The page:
Edible Cities – A report (2008) of a visit to urban agriculture projects in the U.S.A.
New report shows edible cities are the future – Edible Cities, looks at examples of urban agriculture projects in cities and identifies a series of opportunities that other cities could be adopting.
The British group visited an inspiring range of projects in Milwaukee, Chicago and New York and noted a number of similarities to and differences from urban agriculture initiatives in London, including:
• A commercial element to many of the US projects, which is much less common in the UK;
• A more liberal situation in the US than in the UK to encourage composting, but less willingness than in the UK to include animals in some urban agriculture projects;
• Different approaches to fencing and public access to projects, which varied within the US, depending on context;
• Imaginative and productive ways of growing without access to subsoil, either in raised beds on hard surfaces or, in one case, in hydroponics on a barge;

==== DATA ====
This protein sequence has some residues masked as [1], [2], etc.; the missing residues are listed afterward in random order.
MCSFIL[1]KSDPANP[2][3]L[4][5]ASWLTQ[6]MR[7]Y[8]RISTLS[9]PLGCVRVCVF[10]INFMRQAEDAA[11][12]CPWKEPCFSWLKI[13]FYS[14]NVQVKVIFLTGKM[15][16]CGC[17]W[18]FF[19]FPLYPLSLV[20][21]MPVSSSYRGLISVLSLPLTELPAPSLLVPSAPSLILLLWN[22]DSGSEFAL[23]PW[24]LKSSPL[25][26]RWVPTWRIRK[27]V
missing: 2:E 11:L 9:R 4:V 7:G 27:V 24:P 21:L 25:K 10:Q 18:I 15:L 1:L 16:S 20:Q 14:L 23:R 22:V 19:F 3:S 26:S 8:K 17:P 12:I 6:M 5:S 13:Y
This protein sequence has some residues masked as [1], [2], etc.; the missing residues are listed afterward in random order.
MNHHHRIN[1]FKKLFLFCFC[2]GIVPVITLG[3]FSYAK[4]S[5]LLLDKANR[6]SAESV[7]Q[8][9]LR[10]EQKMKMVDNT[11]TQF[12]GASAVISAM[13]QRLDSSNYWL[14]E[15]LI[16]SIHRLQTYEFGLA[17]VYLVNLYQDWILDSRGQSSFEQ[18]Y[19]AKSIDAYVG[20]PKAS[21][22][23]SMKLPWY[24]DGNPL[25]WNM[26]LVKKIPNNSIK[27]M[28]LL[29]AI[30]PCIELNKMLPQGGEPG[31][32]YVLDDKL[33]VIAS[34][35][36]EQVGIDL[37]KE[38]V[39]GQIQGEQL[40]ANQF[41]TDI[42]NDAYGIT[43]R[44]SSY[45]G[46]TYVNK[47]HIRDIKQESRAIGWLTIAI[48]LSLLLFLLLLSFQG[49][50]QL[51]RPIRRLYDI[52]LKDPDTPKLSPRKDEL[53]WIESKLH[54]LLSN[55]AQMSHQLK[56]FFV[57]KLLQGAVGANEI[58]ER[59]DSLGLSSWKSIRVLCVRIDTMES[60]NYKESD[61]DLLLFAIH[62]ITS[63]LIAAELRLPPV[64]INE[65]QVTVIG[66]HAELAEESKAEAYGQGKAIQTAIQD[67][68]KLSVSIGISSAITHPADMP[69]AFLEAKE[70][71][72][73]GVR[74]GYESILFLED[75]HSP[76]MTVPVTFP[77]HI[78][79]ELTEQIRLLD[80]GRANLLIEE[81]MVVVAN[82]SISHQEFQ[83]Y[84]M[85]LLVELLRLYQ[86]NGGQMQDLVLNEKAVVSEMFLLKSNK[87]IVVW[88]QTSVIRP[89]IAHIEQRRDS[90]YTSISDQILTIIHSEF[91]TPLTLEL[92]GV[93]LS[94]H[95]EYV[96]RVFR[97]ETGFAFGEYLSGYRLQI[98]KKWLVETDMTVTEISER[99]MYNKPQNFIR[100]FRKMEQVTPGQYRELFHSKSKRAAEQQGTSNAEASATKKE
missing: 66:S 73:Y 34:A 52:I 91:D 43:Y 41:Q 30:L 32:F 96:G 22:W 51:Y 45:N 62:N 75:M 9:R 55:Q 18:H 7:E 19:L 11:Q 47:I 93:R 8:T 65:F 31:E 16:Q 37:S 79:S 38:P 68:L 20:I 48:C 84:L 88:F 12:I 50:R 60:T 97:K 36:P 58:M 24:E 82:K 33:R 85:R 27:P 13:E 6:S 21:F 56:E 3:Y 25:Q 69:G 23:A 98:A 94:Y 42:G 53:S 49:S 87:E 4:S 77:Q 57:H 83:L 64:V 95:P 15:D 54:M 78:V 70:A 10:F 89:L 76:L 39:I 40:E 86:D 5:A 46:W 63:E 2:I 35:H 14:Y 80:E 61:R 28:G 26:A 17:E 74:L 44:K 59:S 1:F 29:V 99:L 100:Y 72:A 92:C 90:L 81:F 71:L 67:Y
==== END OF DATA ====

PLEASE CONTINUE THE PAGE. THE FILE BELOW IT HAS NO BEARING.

• Inspiring use of an holistic and sustainable approach to fish farming in an urban area which produces marketable quantities of tilapia.
The trip stimulated a number of ideas for how to promote more food growing in more cities. These include:
• Using the many possibilities of urban tree planting to promote traditional varieties of fruit and nuts;
• Untapping the potential of both Royal Parks and other parks to accommodate some food growing in their grounds;
• Exploring under-utilised spaces such as derelict council property, private gardens and social housing to grow food;
• Making use of the abundant buildings in urban areas to grow food on rooftops, up walls and in window boxes;
• Building on the food growing expertise that already exists in a multicultural community, as well as providing education and training for new growers.